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Book Review

Human Desires Rise Above a Regime's Terror in 'Bible'

September 06, 2002|MARY ROURKE | TIMES STAFF WRITER

ONE MAN'S BIBLE

A Novel

By Gao Xingjian

Translated from the Chinese

by Mabel Lee

HarperCollins

450 pages, $26.95

Four nights in a Hong Kong hotel nearly puts him away. Yes, there are hours of lovemaking with a sensual stranger he meets at a writers' conference, but then, there are her taunting refusals and her taste for sadistic sex.

Worse, for the unnamed narrator of Gao Xingjian's tormented novel "One Man's Bible," his German temptress casts a wicked spell on him. Margarethe, a language translator fluent in Chinese, tells him that he should write his own story. He is, after all, a playwright, and he was raised in China during the Cultural Revolution. This is his true identity.

But he refuses. He's spent decades learning to live in the present as his way of blocking out the past. Sex is his anesthesia. Margarethe goes home to Germany and won't return his phone calls, but he can't forget her, and finally, against his will, he writes his memoir, cursing her name.

These disturbing first steps lead to a steep climb of a book, with switchbacks to the Red Terror and the reign of Mao Tse-tung, pauses in the Hong Kong of 1997--a few months before the island loses its British status--and then back to life as it was in China, under Communist rule.

The narrator, referred to as "he" in the flashbacks and "you" in the Hong Kong scenes, is an exile in Paris who still writes in Chinese. It is tempting to replace the personal pronoun with the author's name for the obvious reasons. Gao, who is also a playwright, left China in 1987 and settled in France. In 2000 he became the first Chinese writer to win the Nobel Prize for literature. At the time he was virtually unknown among Western readers, but when HarperCollins published the English translation of his 1990 novel, "Soul Mountain," later that year, Gao's reputation spread.

In "One Man's Bible," the narrator recounts his early years in Beijing, where artists and intellectuals were redeployed as street sweepers and factories were infested with informants. He worked in a book-making factory that publishes party literature and Mao's "Sayings," and he tried, unsuccessfully, to cover up his interests in Greek classics and Italian films. Nor did it help his reputation that his father, once a bank clerk, was being investigated by the Red Guard.

For his halfhearted commitment to the new regime, the narrator is sent to a re-education camp in the provinces. From there he writes to a girl he knew in school and invites her to marry him. She answers by traveling four days by bus to see him. Without ever saying whether she will accept his proposal, she allows him to arrange their wedding. Days after they sign the legal papers, she discovers his personal writings, hidden in a drawer.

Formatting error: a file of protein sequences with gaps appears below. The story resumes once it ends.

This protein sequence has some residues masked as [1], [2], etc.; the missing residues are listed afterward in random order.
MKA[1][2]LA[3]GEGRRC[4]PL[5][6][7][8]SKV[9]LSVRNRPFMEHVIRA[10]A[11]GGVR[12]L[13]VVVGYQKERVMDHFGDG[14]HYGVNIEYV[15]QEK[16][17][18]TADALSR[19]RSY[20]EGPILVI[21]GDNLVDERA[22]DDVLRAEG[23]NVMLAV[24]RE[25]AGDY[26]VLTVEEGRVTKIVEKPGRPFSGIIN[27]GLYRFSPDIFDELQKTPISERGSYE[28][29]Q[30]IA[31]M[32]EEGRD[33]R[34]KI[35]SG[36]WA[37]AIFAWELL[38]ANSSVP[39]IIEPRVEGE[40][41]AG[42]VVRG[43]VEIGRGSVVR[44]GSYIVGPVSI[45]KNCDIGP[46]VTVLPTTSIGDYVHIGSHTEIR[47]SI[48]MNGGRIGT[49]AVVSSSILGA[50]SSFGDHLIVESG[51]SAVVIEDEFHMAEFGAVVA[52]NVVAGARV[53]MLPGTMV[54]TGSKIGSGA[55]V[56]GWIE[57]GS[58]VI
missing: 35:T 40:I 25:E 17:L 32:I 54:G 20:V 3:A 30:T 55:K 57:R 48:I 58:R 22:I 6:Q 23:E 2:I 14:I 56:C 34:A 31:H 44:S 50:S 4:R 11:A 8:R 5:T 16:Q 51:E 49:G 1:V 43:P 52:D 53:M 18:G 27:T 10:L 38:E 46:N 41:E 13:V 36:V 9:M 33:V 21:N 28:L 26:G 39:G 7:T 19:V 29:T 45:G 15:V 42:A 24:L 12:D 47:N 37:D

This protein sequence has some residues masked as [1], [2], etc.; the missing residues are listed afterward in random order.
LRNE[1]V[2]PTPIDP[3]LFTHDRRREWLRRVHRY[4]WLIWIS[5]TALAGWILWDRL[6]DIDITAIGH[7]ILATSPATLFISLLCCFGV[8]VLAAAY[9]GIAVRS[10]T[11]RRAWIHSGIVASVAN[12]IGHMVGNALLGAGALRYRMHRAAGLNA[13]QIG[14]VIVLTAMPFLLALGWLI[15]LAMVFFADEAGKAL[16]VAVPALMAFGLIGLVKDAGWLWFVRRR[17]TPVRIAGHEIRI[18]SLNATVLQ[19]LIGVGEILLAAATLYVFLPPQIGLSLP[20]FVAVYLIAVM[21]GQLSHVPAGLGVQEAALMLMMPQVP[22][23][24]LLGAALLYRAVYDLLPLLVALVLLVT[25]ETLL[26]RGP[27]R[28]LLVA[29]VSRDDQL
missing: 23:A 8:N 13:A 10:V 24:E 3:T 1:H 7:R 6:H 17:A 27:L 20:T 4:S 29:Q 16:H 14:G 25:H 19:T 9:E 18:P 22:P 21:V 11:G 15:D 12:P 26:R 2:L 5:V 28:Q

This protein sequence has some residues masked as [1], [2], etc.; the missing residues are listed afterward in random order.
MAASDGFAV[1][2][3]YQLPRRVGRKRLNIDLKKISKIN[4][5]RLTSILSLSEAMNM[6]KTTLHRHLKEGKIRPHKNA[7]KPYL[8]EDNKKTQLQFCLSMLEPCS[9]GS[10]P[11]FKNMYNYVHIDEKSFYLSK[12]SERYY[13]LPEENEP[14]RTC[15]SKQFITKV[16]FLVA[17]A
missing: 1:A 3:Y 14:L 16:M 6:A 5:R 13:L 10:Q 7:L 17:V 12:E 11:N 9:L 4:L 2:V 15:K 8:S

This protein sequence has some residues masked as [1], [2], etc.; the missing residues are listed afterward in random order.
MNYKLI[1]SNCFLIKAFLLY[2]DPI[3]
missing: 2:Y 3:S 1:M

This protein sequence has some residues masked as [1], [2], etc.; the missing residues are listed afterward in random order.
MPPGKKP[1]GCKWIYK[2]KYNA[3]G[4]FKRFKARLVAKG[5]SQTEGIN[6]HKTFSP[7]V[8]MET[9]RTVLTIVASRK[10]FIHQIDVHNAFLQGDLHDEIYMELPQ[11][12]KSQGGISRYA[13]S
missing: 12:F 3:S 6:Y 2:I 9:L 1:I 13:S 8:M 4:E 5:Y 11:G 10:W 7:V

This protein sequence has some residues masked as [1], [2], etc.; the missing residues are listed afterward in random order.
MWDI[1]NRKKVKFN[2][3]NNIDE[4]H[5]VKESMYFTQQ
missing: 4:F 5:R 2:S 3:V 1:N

"You're a counterrevolutionary, a stinking counterrevolutionary!" she shrieks.... "You've killed me. I've been killed by you."

She leaves him, and he waits, certain that she will inform the police. The betrayal cost him his last grains of confidence.

All these years later, he doubts that he ever loved anyone. But it is not only faith in love that was stripped away in China. He grew accustomed to squelching his own thoughts. He watched old men tremble at the mention of their impulsive past. If they once owned a gun, the Red Guard might accuse them of plotting revolution. If they ever worked at a bank, they could be beaten to death as capitalist deviants.

Gao's portraits of dread are among the book's most compelling scenes. By them he measures the cost of a terrorist regime in terms of human souls. The narrator begins his own slow death as a young man working in the factory, wearing down a path from one affair to the next. Young women, some of them bundled in padded military coats, some rosy cheeked from the howling winters and the long bicycle rides that lead to his door, come to him, offer themselves and leave. Bursting with life and desire, straining against the puritanical rules, they hardly speak, except to call him "comrade" or "brother."

Despairing men and women are like dabs of color that begin to connect and finally to form a vast impressionistic novel. Their quick, incisive portraits balance on the sensual atmospherics of China's hard rains and dewy mists. In time, they begin to shimmer and, oddly enough, to imply hope, as if Gao wants us to consider these lives and desires as more enduring than the terrors of the regime.

In "One Man's Bible," Gao continues the odyssey that he began in "Soul Mountain." What was a journey through the heart of rural China, in this latest work is a broader and more critical meditation on the ravages of the past and a cautionary note for the future.

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